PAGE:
5,000 FEET OVER WESTMINSTER — Diggs curled his front paws and plopped his head down. His big brown eyes drooped, his tail hung limp and breathing steadied.
Only the left ear of the retriever mix occasionally twitched as Michele McGuire’s co-pilot succumbed to the altitude and mellowed in his back seat aboard the Cessna 172 Skyhawk. Like 47 other dogs rescued Sunday, Diggs was part of The Great Escape II. Set up by Animal Rescue Flights, The Great Escape was a collaboration of shelters and pilots to save the lives of death-row dogs.
And it’s volunteer pilots like Westminster resident McGuire who make the operation feasible. Because they love animals and flying, the pilots risk gusting winds and spend countless dollars to find the puppies a happy home.
“It keeps you sharp, you network with some pilots and get to save some fur balls in the process,” McGuire said. “There are enough requests that I could fly everyday. But most pilots are weekend warriors and weather permitting, we fly as much as we can.”
Diggs started his week at the Anderson County Animal Shelter in South Carolina. But this morning, he hopped aboard Matt Paxton’s airplane in Salisbury, N.C., and flew in to Frederick, where he met up with McGuire. She then flew him to Montgomery, N.Y., where he was greeted by a receptive bunch from Pets Alive Animal Sanctuary, who couldn’t get enough of the pup. Though McGuire bonded with Diggs and maybe would have loved to take him home herself, her part of the mission was complete.
Since September, she’s been flying dogs just like Diggs who need to be rescued from shelters that euthanize unwanted pets. In her 16 missions, she’s flown to many different places with all kinds of company. “My record is 16 puppies [at once],” she said. “We had crates and things all stacked up in here.”
Even after months of loading dozens of puppies on flights, animal lovers say more needs to be done.
Law Wright, of West Chester, Pa, who met McGuire in New York, said the dogs rescued on Sunday came from a shelter that will get about 16,000 dogs per year and only 5,000 are adopted. “The rest are euthanized and it is awful,” Wright said. “And that’s typical of counties in North Carolina, South Carolina and Georgia.”
Chatting over lunch with McGuire, Lori and Joe Bisnov, of Gaylordsville, Conn., empathized over the number of dogs being put to sleep at animal shelters.
“In the South, they’re not as educated about spaying and neutering their pets,” Lori Bisnov said. “So it’s just a really good feeling knowing that you did something to [save] a dog.”
Jerry and Leslie Smith, of Waynesville, N.C., spent time in the fields at Frederick Municipal Airport walking the dogs and wondering how so many good dogs could be euthanized, too.
“It’s our first rescue flight and I just want to take them all home,” Leslie said. “As many as 400 per week get put to sleep [at Anderson] and it’s just terrible. They’re so trusting and all of them are adoptable. But it is nice to know there are areas in the country where the spay and neuter [mentality] is working and you can move these dogs around to where they’re wanted.” As Kerry Clair, of Pets Alive Animal Sanctuary in Middletown, N.Y., came running out to greet Diggs once he landed in Montgomery, her arms were already out to embrace the 6-month-old pup.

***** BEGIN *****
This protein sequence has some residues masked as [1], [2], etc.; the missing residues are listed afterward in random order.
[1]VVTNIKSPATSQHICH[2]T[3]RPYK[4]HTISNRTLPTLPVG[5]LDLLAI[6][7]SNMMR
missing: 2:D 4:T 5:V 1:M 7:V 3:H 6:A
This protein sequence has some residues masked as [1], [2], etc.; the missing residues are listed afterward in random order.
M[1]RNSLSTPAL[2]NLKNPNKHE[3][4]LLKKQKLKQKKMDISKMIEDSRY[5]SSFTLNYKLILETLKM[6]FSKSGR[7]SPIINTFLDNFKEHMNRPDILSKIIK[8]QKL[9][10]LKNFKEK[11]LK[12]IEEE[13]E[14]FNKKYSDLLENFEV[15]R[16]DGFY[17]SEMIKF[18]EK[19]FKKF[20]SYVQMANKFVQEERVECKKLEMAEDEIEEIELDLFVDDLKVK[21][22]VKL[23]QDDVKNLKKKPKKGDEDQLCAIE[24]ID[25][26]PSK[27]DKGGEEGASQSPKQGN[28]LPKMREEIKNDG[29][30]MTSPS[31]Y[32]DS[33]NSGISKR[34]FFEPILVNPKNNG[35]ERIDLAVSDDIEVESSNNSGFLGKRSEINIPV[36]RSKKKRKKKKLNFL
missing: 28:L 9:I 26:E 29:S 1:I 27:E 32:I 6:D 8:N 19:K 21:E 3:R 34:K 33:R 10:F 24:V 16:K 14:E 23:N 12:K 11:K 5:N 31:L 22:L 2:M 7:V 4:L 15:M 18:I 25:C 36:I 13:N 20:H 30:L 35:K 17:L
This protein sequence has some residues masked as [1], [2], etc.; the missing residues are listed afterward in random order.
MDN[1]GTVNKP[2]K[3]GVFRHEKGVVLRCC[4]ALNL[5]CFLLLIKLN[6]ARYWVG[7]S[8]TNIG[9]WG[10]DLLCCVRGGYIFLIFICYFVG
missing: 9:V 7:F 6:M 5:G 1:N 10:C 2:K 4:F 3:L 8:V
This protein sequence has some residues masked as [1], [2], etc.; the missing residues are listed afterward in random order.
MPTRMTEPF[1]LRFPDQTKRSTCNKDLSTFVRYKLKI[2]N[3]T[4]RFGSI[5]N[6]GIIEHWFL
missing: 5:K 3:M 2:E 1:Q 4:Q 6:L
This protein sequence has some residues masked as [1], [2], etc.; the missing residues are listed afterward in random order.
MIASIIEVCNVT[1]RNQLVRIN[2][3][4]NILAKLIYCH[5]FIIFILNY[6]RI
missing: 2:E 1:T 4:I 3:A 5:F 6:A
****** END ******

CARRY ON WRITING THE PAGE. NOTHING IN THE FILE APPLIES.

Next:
“Diggs you are just so precious,” she said. “You’re going to get a good home. And Michele, thank you so much for doing this.” Pets Alive is a no-kill shelter that took in 32 dogs Sunday from the South. Clair said 95 percent of the total dogs at the sanctuary come from kill shelters. Before letting McGuire take off from the Orange County airport, Julia Ryan gave her a big hug and thanked her again for her repeated efforts.
Ryan is the co-founder of Animal Rescue Flights and she’s continually coordinating rescues across the region.
“A little bit more than a year ago this started … and now we have about 300 pilots and 100 ground volunteers helping us move animals every weekend,” Ryan said.
“We’re trying to save as many dogs as possible, but in some areas there’s just a huge over-population problem.”
A long day
McGuire only flew one leg of the rescue, but it was plenty taxing.
An 11 a.m. take-off time from Carroll County Regional Airport, meant she was prepping her Cessna before 10.
Once, she landed in Frederick and had lunch at the Airways Inn Restaurant with a few other pilots, it was off to the tarmac to wait for the incoming dogs.
By 1 p.m., about 10 dogs from the Anderson Shelter had flown into Frederick and were stretching their legs. McGuire met the dogs with treats and co-pilot bandanas. After coercing Diggs into her plane, a 2 p.m. takeoff into a 15 mph headwind put McGuire and Diggs on track for New York at 4 p.m.
Diggs snoozed off and on after crossing the Susquehanna River over Columbia, Pa., until about Middletown, when the plane started its descent from 5,000 feet to land at the Orange County Airport in Montgomery.
As the pup was playing with folks from Pets Alive, McGuire waited out the winds. Eventually the 20 mph gusts eased. She fueled up and was off for Carroll again by about 5:15 p.m.
Headed right into the sun and a bit of a head wind, McGuire’s Skyhawk averaged about 100 knots on the journey home and gently landed back in Carroll shortly before 7 p.m.
“I hope Diggs has a happy home,” she said as the day ended. “And it’s a shame we can’t rescue more, too, because they’re all lovable dogs.”
Reach staff writer Bryan Schutt at 410-857-7886 or email@example.com.